Der Ring des Nibelungen
Live recording in mono from
Festspielhaus Bayreuth
Conductor: Rudolf Kempe
Chor und Orchester der
Bayreuther Festspiele
Das Rheingold
July 26, 1960
Wotan Hermann Uhde
Donner Thomas Stewart
Froh Georg Paskuda
Loge Gerhard Stolze
Alberich Otokar Kraus
Mime Herold Kraus
Fasolt Arnold van Mill
Fafner Peter Roth-Ehrang
Fricka Hertha Töpper
Freia Ingrid Bjoner
Erda Marga Höffgen
Woglinde Dorothea Siebert
Wellgunde Claudia Hellmann
Floßhilde Sona Cervená
July 27, 1960
Siegmund Wolfgang Windgassen
Sieglinde Aase Nordmo-Løvberg
Wotan Jerome Hines
Brünnhilde Astrid Varnay
Hunding Gottlob Frick
Fricka Hertha Töpper
Gerhilde Gertraud Hopf
Ortlinde Frances Martin
Waltraute Claudia Hellmann
Schwertleite Ruth Siewert
Helmwige Ingrid Bjoner
Siegrune Grace Hoffman
Grimgerde Margit Kobeck-Peters
Roßweiße Dorothea von Stein
July 28, 1960
Siegfried Hans Hopf
Mime Herold Kraus
Brünnhilde Birgit Nilsson
Wanderer Hermann Uhde
Alberich Otokar Kraus
Fafner Peter Roth-Ehrang
Erda Marga Höffgen
Waldvogel Dorothea Siebert
July 30, 1960
Brünnhilde Birgit Nilsson
Siegfried Hans Hopf
Hagen Gottlob Frick
Alberich Otokar Kraus
Gunther Thomas Stewart
Gutrune Ingrid Bjoner
Waltraute Grace Hoffman
Woglinde Dorothea Siebert
Wellgunde Claudia Hellmann
Floßhilde Sona Cervená
1. Norne Ruth Siewert
2. Norne Grace Hoffman
3. Norne Aase Nordmo-Løvberg
Golden Melodram, GM 1.0027 14 CDs ADD
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Review by Ralph John Steinberg

I initally bought this recording out of nostalgia, having heard this as my first complete Ring as a broadcast in January of 1961. But having heard it again in its entirety, I have to recommend it as a highly desirable version of the cycle.

First of all, there is the subtle yet vital conducting of Kempe. He knows better than most other Ring conductors how to balance blazing passion with mystery; next to him, Solti sounds vulgar and blatant. Anyone who is familiar with Kempe's Meistersinger will know what I mean. Kempe has the gift of making this music sing and surge heroically, without ever sounding overblown or pompous, something that Solti seems not to be able to avoid. Part of this is the recessed Bayreuth orchestra sound, which allows a perfect balance between singer and orchestra. This set offers a superb demonstration of the unique Bayreuth acoustic.

This performance was the first of the Wolfgang Wagner productions, for which he engaged an entirely new cast. Because of scheduling problems, Jerome Hines, Wolfgang's first choice for Wotan, could only do the "Walküre," so that Hermann Uhde had to bail him out for "Rheingold" and "Siegfried". Likewise, Astrid Varnay did the "Walküre" Brünnhilde, with Birgit Nilsson making her Bayreuth debut in the role in "Siegfried" and "Götterdämmerung".

Personally, I am not troubled by this casting inconsistency. Varnay projects a fiery, youthful Brünnhilde, if anything even more gleaming in tone than in the superb 1956 Knappertsbusch set; at times, she resembles Nilsson! Her "Hojotoho" is truly thrilling; what we would give to have her back! Nilsson is at her peak, especially in "Götterdämmerung", singing with absolute security and showing a degree of involvement not always seen in later performances; most especially, she projects a vulnerabilty that is touching and totally convincing!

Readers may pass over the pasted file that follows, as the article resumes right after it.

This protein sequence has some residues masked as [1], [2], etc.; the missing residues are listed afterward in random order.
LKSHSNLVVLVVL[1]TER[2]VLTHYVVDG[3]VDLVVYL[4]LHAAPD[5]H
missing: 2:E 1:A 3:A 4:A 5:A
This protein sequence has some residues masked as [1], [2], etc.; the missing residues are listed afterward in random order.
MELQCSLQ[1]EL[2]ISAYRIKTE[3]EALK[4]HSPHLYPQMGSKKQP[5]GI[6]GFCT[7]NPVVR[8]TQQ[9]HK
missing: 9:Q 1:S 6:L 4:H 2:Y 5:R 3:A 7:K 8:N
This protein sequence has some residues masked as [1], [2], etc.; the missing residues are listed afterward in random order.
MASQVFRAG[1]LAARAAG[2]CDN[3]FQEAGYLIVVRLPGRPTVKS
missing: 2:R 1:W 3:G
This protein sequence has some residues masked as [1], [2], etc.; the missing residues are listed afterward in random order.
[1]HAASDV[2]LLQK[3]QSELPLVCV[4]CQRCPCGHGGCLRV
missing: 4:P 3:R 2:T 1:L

Uhde's Wotan is strong and incisive, perhaps smaller in voice than Hotter, but steady of tone and more scheming in character than usual; this Wotan is clearly no saint! Hine's "Walküre" Wotan begins rather coursely in manner, although gloriously sung; later on, his word- shading comes into evidence, and he invests the great Act 2 monologue with hushed intensity, building to a frightening climax at "So nimm meinen Segen, Nieblungen Sohn!" And his Farewell is heartbreaking, as moving as any other in my experience.

I don't understand the lack of enthusiasm that surrounds the name of Hans Hopf. Here, he is simply thrilling as Siegfried, a true Heldentenor. Sure, he tends to bluster, but those tender moments, such as "So starb meine Mutter an mir?" come across with all the greater impact here.

Windgassen as Siegmund, is, unfortunately, the only negative aspect to this set, for he tires badly in the Act 1 (Act 2 goes better, and he ends up his usual glorious self). Aase Nordmo-Løvberg is an ardent Sieglinde, although with some strain in the upper reaches of her voice. Gottlob Frick is for me the perfect Hunding, and even more, Hagen. He gives both roles a grim, dour, and yet, dignified quality, something that Greindl couldn't aways do. (It seems strange that Greindl, for all his qualities, was for the most part the preferred Bayreuth "Black Bass").

As Alberich, Otokar Kraus sounds like a cross between Neidlinger and Fischer-Dieskau; his character is more desparate then merely demented. Herold Kraus really sings, rather than shrieks, as Mime, and projects a malevolant, rather than pathetic dwarf out to murder Siegfried (one has to hear his laughter in Act 2 to hear sheer unmitigated evil!!!!). Marga Höffgen is a rich-voiced and mystical Erda, Hertha Töpper a youthful and superbly outraged Fricka. Both giants are superb, especially Roth-Ehrang's Fafner.

The recorded sound is variable, being superb in "Rheingold", "Siegfried" and the First Act of "Walküre", but becoming curiously distant and veiled in the Second and Third Acts. The Prologue to "Götterdämmerung" has a prolonged flutter, which ends by the time the Rhine Journey begins.

Still, this is a treasurable Ring, and I would recommend it to anyone. Not being terribly fond of any of the stereo Rings, this Kempe Ring would be my first choice, along with Knappertsbusch's 1956 Bayreuth set.